Two of the nation’s highest-use death penalty states have scheduled executions for July 20, 2023. Alabama is set to execute James Barber (pictured, left), resuming executions after Governor Kay Ivey halted them in November 2022 in response to three consecutive botched executions. Oklahoma plans to execute Jemaine Cannon (pictured, right), one of the 25 people included in the two-year execution spree announced in 2022.

If Alabama proceeds with the execution of James Barber, it will be the first since the state’s string of botched executions in 2022. Almost exactly one year ago, on July 28, 2022, Alabama executioners took three hours to set an IV for Joe Nathan James. The state began the execution process for Alan Miller on September 26, but called off the execution because the execution team could not set the IV before the warrant expired. A nearly identical set of circumstances led to the halting of Kenneth Smith’s execution on November 17.

Despite Governor Ivey’s call for a “top-to-bottom review” of Alabama’s execution protocol, the only substantive change to the process has been an extension of the time allowed to perform the execution. The warrant now gives the team 30 hours – from midnight at the start of the scheduled execution date to 6 am the following day – to perform the execution. 

Sarah Gregory, the granddaughter of Dorothy Epps, who was killed by Mr. Barber, says she has forgiven him. Ms. Gregory and Mr. Barber have written each other letters and speak regularly on the phone. When asked by journalist Elizabeth Bruenig about Mr. Barber’s execution, Ms. Gregory said, “I don’t want it to happen. I don’t want to see it done.” The process of forgiving Mr. Barber has deeply affected her. In 2020, she wrote to him, “The weight was lifted when I forgave you in my heart, but your response back brought me indescribable freedom and release. I have no anger … zero. I feel as if a thousand pounds were lifted from my soul.” She said, “I spent so long believing in ‘an eye for an eye’—I’ve changed.”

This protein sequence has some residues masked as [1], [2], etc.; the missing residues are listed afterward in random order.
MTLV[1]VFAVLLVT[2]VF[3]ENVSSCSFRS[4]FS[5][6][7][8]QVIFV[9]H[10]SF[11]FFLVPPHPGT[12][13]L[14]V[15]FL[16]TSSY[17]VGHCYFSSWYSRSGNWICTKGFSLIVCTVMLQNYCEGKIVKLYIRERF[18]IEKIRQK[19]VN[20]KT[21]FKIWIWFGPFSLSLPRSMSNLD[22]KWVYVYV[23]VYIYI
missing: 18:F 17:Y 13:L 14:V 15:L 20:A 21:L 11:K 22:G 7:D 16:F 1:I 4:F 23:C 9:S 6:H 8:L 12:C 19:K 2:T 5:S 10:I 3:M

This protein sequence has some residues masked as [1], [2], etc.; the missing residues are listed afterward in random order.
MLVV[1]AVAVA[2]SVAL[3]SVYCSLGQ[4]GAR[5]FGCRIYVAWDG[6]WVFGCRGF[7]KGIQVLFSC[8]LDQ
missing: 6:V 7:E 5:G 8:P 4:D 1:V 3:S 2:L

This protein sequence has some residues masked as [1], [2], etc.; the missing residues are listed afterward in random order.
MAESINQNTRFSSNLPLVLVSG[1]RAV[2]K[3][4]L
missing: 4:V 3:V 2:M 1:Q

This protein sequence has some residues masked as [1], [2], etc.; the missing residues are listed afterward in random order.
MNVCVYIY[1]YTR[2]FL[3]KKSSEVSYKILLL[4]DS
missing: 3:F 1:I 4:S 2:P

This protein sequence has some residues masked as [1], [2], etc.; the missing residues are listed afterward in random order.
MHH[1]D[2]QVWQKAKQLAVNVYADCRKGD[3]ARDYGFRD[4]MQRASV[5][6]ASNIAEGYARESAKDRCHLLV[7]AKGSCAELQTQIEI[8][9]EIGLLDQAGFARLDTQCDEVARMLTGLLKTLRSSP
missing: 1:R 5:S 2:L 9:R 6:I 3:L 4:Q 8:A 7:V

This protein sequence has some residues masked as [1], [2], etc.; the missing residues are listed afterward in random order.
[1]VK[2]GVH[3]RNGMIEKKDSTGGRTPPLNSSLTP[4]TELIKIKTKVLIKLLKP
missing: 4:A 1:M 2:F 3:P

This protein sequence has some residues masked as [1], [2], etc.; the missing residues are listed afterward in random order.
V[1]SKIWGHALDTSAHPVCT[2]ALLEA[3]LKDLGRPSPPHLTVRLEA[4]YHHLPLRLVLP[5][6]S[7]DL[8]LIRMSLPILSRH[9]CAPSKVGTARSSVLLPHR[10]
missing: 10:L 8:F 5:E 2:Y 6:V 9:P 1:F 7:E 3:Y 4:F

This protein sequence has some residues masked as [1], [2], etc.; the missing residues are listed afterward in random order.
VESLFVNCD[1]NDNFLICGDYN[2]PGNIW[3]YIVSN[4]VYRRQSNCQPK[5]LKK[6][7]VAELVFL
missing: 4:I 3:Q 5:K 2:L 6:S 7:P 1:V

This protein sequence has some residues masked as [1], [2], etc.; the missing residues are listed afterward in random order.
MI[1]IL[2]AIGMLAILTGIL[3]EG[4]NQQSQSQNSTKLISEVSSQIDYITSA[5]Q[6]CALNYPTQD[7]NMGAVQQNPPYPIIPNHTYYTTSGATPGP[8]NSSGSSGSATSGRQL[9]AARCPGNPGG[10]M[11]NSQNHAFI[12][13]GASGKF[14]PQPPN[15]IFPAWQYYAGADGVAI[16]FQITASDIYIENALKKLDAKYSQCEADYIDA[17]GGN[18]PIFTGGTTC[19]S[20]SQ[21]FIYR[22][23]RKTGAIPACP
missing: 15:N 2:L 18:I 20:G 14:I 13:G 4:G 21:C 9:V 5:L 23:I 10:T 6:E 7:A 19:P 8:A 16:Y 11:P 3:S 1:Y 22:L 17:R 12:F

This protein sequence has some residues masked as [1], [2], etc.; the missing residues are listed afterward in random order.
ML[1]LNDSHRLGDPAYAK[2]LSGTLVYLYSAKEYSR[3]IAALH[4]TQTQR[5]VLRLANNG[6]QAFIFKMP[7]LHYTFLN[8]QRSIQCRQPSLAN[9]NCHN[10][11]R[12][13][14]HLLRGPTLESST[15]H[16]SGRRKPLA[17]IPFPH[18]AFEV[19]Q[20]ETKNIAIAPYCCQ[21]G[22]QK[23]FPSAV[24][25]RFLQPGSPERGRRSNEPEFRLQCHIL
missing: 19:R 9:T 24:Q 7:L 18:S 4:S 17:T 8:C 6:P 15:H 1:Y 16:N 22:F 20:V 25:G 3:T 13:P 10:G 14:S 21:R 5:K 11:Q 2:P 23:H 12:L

The Oklahoma Pardon and Parole Board denied Mr. Cannon’s request for clemency in June by a 3-2 vote. His clemency petition describes the severe abuse he endured as a child. Defense counsel alleges that Mr. Cannon’s trial lawyer provided ineffective assistance by presenting the testimony of Dr. Herman Jones, who falsely characterized Mr. Cannon’s trauma as making him more dangerous. Dr. Jones testified, “I do believe that he represents an unacceptably high risk to the public.” When Mr. Cannon was more thoroughly examined by a mental health professional, he was diagnosed with Complex Post-Traumatic Stress Disorder, a treatable condition. 


Elizabeth Bruenig, What It Means to Forgive the Unforgivable, The Atlantic, May 25, 2023; Howard Koplowitz, James Barber ner­vous about upcom­ing Alabama exe­cu­tion after botched lethal injec­tions: I’m in God’s hands’, AL​.com, July 18, 2023; Dylan Goforth, Oklahoma is set to exe­cute sec­ond death row inmate of 2023, The Frontier, July 172023.

Read the clemen­cy peti­tion filed on behalf of Jemaine Cannon.